May Garden

I’ve finally got the garden in to my satisfaction. After a mild end to the winter the spring has been slow to warm up. April was a wet month and May has started pretty much the same. This year I guess it’s a bit of a salsa garden as it’s predominately tomatoes, peppers, jalapeno, garlic, and onions.  However I’ve also put in a bit of broccoli and have potatoes and peas as well.

This is my first attempt at growing potatoes. So I’m watching them carefully. I didn’t plant very much. I’d just like to see if I can grow them without ruining the crop. Initially you plant them quite shallow and them and then mound up soil around the leaf stem when the tubers begin to poke through the crust.

Front bell peppers, jalapenos; Center tomatoes; back garlic on one side, tomatoes on the other.

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Last year’s garden was quite productive. But it became an impossible chore to control the weeds and grass that invade the richer amended soil that is watered on a regular basis; especially as the maintenance pretty much coincides with my busy season with camps and seminars and so forth. So this year I’m going to get a bit of help from a supply of recycled black plastic. I will monitor this carefully to make sure the plastic isn’t turning water away from the plants that need it.

Front broccoli, jalapenos; Center potatoes; back peas.

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If I control the weeds adequately I can quickly get something else growing in the plot after I’ve harvested the first crop. I don’t think there’s many two-season vegetables in this part of the world, so I’ll probably give any reuse over to growing radishes or carrots.

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You know, I’ve been watching those commercials on TV for the hanging tomato planters. It struck me that $20 apiece makes for a pretty pricey tomato. So I decided to make my own hangers out of recycled milk jugs. Of course I used duct tape to narrow the hole at the neck. I’m using 15 LB test fishing line to suspend them. Marsha said that they’d get too heavy and break the lines. But she just doesn’t get it. It’s an extraordinarily stout little thread; and I could catch a fish near as big as me with such a line.

Anyhow, I made 7 of these. I split the tomatoes so that half are in the ground and half are in the ground. I’ll be very interested in seeing if they perform differently. Frankly a hanging plant has to be tended differently. I’ll have to water them on a regular basis, or they’ll die. Plants in the ground will more readily seek and find moisture. On the other hand, I don’t think weeding will be much of a problem. I can also move them around. Note that only after a day the stems turned around to face their leaves up into the sun. Amazing.

Mercy

Tomorrow our foster girl Mercy will be picked up by Ohio Collie Rescue who will find for her a forever home. It’s been remarkable watching this poor crippled girl adapt to three legs and watching her strength and confidence grow.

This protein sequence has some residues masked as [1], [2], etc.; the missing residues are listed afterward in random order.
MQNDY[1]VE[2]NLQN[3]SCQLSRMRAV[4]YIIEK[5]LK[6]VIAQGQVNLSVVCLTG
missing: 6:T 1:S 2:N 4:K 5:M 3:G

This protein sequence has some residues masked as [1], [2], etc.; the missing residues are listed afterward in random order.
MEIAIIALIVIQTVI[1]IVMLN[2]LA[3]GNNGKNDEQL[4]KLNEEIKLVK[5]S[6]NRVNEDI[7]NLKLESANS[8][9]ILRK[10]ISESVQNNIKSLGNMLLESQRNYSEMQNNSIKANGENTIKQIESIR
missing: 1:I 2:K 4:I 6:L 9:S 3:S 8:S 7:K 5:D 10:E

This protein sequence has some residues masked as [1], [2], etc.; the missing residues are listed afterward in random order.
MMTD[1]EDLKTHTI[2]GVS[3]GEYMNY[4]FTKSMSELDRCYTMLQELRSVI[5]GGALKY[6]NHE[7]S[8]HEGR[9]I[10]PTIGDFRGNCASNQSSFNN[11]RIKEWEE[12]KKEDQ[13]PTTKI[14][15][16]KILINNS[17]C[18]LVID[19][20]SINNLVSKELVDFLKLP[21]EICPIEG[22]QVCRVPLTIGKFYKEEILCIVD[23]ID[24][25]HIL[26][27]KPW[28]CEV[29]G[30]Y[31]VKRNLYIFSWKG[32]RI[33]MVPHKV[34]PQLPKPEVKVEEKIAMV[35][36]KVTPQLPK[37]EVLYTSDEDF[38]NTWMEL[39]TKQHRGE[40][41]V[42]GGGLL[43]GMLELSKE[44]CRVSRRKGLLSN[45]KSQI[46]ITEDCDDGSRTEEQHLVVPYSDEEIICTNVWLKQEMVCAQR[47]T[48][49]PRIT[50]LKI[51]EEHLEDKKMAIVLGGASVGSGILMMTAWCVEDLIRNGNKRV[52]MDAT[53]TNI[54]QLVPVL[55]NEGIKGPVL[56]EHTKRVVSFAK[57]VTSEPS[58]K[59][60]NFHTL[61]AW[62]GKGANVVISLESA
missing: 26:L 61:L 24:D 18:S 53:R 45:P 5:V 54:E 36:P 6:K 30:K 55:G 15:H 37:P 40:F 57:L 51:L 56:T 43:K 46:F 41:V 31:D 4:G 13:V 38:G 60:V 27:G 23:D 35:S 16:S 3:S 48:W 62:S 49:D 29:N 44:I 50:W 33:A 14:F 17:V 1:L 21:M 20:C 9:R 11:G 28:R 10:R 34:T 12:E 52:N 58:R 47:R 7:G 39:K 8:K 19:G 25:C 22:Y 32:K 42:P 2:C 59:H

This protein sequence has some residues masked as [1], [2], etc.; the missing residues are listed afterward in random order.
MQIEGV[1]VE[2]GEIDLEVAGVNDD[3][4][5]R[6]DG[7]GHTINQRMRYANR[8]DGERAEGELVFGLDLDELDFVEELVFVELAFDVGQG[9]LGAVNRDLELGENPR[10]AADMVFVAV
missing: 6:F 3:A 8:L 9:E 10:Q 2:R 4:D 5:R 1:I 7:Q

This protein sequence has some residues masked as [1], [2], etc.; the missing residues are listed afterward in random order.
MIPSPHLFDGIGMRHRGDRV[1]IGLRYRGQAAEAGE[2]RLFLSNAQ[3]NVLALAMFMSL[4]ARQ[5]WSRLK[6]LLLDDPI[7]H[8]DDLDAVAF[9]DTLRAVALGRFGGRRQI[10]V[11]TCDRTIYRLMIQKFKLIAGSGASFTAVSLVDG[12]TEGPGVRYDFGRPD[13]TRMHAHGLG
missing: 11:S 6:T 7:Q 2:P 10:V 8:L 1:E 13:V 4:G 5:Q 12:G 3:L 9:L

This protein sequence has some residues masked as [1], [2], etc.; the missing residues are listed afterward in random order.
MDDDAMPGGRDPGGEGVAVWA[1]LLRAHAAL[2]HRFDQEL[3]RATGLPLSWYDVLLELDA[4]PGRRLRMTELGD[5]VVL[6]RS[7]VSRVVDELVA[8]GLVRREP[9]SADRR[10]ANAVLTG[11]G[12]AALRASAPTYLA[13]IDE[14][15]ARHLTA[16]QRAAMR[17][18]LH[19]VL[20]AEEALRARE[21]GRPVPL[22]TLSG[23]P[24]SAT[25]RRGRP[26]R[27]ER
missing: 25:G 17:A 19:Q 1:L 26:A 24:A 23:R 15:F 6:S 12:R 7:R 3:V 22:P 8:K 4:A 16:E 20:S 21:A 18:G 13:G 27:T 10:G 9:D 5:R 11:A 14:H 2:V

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Though most of her life here has been in an X-pen she’s had plenty of time doing doggie things, including playing with our dogs in the backyard. She has mastered the steep ramps up onto our decks and to some extent the steps as well. She has become quite attached to our girl Blue, who she follows around with a constant mission to bite and wrestle. This is fitting justice for Blue who constantly taunts and provokes the other dogs in our pack (who’ll tolerate it)… to have a dog who follows her around with taunt and provocation.

Road Trip!

This weekend I’m off to central Pennsylvania for a two-day handling seminar. I’ll return home in time to take off for West Virginia where I hope to bring home my new BC pup. By the end of next week I’m off to judge a USDAA trial in Tyler, Texas, and will return home for a private camp here at Country Dream. The season is heating up!

Questions comments & impassioned speeches to Bud Houston: BudHouston@hughes.net. And Check out my new publication the Idea BookAgility Training for a Small Universe available at www.dogagility.org/store.

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2 Responses to “May Garden”

  1. Erica Says:

    Bravo on creating the hanging tomato planters. I’ve been intrigued with the concept if only to prevent (hopefully) those nasty tomato hornworms, but prefer to spend my money on dog food and agility lessons.

    • budhouston Says:

      I really don’t think the hanging planter will prevent the hornworm at all. They will simply and magically appear when it is time for them. And frankly I’m pretty sure they don’t just climb up off the ground. The matriarch has wings, after all. The trick to the hornworm is to catch them when they are tiny little things and pluck them off. Plan “B” is to wait for the completely stripped plant… and pick the big fat succulent hornworm off, after he’s done his damage.

      Bud

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